- optionally at least one of Ti, Zr, Hf less than 0.5% in total, and
- Fe balance."
Claims 2 to 5 relate to preferred embodiments of the steam turbine blade set out in claim 1. Claims 6 and 7 to 10 are concerned with a steam turbine power generating plant or a low pressure steam turbine, respectively, comprising the steam turbine blade(s) according to any one of claims 1 to 5.
Reasons for the Decision
1. The appeal is admissible.
2. Amendments; Article 123(2) EPC
The steam turbine blade according to claim 1 having a length above 1143 mm (45 in) for a 3000 rpm turbine or a blade length above 952 mm (37.5 in) for a 3600 rpm turbine is disclosed on page 3, lines 13 to 22 of the application as originally filed. As set out on page 32, lines 13 to 16 of the description as filed, a tensile strength (TS) above 145 kg/mm**(2) is obtained with a steel composition having a carbon content ranging from 0.25 to 0.32% in combination with a molybdenum content in the range of 2 to 4%. The elemental ranges for Si, Mn, Ni, Cr, Nb and Ta, V and N have a basis on page 4, lines 2 to 7, and the ranges for Ti, Zr, Hf and Al, Ca, Mg and Y, respectively, are supported by the passage given on page 18, lines 12 to 19 of the application as filed.
It is further specified on page 35, lines 13 to 16 that for a C content above 0.25 % the impact value Y (kg·m/cm**(2)) should be larger than calculated from the equation Y = -0.44·x + 71 also featuring in claim 1. By keeping the TS above 145 kg/mm**(2)and the impact value Y larger than a value calculated from the equation above Y = -0.44·x + 71, the blade length can be even further increased, i.e. to above 48 inches for a rotation speed of 3000 rpm and to above 40 inches for a rotation speed of 3600 rpm, as is mentioned on page 35, last line to page 36, line 6 of the application as filed. The board is therefore satisfied that the technical features set out in amended claim 1 have a basis in the documents as originally filed.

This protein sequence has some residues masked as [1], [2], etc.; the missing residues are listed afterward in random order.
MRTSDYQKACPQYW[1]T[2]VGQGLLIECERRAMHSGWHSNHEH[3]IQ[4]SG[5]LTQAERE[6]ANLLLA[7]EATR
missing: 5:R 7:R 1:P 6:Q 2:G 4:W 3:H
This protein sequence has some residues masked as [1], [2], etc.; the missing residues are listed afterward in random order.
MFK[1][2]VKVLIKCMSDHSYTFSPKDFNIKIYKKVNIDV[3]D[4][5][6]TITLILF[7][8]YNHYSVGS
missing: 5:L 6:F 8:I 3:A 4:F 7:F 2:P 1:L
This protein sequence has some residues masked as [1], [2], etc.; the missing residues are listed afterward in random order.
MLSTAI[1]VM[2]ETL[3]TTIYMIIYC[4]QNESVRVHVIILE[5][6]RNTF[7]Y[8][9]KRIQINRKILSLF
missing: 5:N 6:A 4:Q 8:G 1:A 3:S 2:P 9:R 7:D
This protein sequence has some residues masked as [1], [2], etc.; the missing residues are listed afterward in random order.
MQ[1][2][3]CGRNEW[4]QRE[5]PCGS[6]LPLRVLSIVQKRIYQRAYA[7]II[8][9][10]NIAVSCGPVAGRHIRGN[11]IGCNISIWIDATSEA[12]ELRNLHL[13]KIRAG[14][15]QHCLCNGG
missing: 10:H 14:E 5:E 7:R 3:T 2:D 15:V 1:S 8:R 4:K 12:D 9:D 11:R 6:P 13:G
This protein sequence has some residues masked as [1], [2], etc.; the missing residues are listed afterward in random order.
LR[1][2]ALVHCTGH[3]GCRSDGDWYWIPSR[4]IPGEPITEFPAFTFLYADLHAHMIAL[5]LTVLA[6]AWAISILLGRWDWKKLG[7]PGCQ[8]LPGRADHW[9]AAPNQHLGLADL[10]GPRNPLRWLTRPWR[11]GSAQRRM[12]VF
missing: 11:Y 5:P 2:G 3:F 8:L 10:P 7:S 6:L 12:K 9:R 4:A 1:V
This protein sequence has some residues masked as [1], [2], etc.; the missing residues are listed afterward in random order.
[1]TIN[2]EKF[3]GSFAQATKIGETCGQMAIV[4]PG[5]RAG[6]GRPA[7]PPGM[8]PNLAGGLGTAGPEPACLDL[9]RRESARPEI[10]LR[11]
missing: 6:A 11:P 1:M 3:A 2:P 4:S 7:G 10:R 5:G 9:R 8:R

The subject matter of the dependent claims is supported by the following passages of the application as filed:
claim 2 to 4: page 7, line 3 to page 8, line 1;
claim 5: page 19, lines 7 to 9;
claim 6 to 10: page 5, line 22 to page 7, line 2.
Hence, the requirements of Article 123(2) EPC are met.
2. Clarity, Article 84 and Rule 29(2) EPC
Amended claim 1 stipulates a steam turbine blade having exact dimensions and a specific combination of mechanical properties which are obtained by adhering to a narrowly defined and closed martensitic steel composition. The same is true for the dependent claims 2 to 5 which are concerned with preferred embodiments of the martensitic steel turbine blade of claim 1. Independent claims 6 to 8 and 10 relate either to a steam turbine power generating plant or to a low pressure steam turbine, respectively, comprising the claimed turbine blade(s). Hence, there are no objections to the present claims with respect to Article 84 EPC and Rule 29(2) EPC.
3. State of the art